• Love that song! “A long, long time ago. I can still remember how the music…used to make me…smile… And I knew if I had the chance…” I know the lyrics, too. 😉 It doesn’t surprise me that we like the same music, too.

  5. I once wrote a blog post on this very subject – how there seems to be an underlying beat to writing, like that o music. My first works had a simple two-beat (like a marching song). As I became more proficient, my writing started having more variations, making me feel like an actual composer at times.

    Thanks for the great resource, too 🙂

  6. I’m all about sentence rhythm when I write. I think it drives the mood of the scene and provides flow, whether smooth or choppy to the passage. Just as with music, there are sentences (and words) that can prove discordant and out of tune. Most of the time I strike those, but other times when I want that screeching clash, I let them stand.

    Lovely post, Sue! The rhythm of words is something I’ve always loved! 🙂

    • I had a feeling about you, Mae, that you were in “the club”, 😉 BTW, I just saw your latest title, Myth and Magic, listed in the NH ebook library list. Or was it Eclipse Lake? No. I’m almost positive it was Myth and Magic. Anyway…I was so excited to see your name. Mind if I email you? I have a quick question that I’d rather not post here.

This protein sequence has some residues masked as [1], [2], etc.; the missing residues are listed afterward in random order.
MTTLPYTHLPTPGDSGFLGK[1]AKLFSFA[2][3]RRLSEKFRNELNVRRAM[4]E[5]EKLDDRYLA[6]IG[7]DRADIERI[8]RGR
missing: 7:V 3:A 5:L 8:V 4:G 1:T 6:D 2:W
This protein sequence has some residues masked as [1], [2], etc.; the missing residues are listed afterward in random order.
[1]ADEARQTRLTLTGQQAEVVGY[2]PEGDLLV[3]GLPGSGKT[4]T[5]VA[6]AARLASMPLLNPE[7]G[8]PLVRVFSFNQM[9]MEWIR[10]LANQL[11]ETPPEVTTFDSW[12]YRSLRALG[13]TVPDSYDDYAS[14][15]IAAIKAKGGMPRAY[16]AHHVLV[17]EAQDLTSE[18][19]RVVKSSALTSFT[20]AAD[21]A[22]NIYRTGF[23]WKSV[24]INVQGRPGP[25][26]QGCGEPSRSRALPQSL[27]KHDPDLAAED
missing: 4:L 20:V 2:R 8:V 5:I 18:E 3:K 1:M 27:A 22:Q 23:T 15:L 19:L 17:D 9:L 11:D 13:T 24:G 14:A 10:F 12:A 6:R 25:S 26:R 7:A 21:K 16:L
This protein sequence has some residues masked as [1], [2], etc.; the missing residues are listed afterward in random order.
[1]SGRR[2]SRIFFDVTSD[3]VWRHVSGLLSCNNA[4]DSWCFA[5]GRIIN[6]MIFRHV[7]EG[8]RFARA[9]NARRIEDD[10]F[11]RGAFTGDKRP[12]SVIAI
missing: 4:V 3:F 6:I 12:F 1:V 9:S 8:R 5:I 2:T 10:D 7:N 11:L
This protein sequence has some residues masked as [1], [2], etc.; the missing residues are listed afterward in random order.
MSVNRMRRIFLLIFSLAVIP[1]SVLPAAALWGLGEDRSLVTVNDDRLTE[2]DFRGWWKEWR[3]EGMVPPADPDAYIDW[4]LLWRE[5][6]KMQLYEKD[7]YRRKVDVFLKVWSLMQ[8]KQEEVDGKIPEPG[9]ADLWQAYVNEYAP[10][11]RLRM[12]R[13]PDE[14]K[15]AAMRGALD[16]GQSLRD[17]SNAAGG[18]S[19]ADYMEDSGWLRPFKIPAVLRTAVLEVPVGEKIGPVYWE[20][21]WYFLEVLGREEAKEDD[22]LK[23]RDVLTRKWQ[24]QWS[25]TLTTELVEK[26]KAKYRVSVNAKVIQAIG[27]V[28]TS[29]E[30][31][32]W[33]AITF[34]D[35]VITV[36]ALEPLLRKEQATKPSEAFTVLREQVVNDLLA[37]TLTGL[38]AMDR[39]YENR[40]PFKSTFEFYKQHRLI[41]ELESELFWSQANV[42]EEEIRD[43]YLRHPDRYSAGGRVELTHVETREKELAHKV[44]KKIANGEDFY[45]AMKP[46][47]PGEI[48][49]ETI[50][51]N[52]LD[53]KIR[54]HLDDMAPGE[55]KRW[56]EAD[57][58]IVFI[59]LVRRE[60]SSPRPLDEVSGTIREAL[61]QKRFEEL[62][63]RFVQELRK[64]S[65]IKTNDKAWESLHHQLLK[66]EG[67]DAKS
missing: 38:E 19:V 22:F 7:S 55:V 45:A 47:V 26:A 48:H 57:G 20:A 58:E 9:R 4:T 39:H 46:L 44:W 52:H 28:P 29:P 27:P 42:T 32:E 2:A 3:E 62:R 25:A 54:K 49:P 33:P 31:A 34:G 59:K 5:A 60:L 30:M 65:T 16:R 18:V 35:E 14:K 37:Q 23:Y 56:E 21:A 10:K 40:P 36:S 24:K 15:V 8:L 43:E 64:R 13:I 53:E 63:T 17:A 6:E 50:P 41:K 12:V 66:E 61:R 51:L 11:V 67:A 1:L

7. Wonderful post. You find the topics others never seem to want and make them interesting.

  8. I could feel my heart-rate increasing and my breath becoming shallow before I even read your explanation, Sue!

  9. Oh, there’s no doubt about it, Sue! Language, like music, is constructed in part by rhythm. And each language/dialect/variety has its own distinct rhythm. So does each person, since we’re all impacted by different things. Turning into that as we write makes the writing all that much more effective. That’s particularly true for reaers who have a high dose (as you do) of what Howard Gardner considers musical intelligence.

    • Thank you, Margot. That just made me sit up a little straighter. 😉 I really need to find time to read Howard Gardner. His articles sound fascinating.

Comments are closed

  • Follow me on Amazon (click image of books)

    Books by Sue Coletta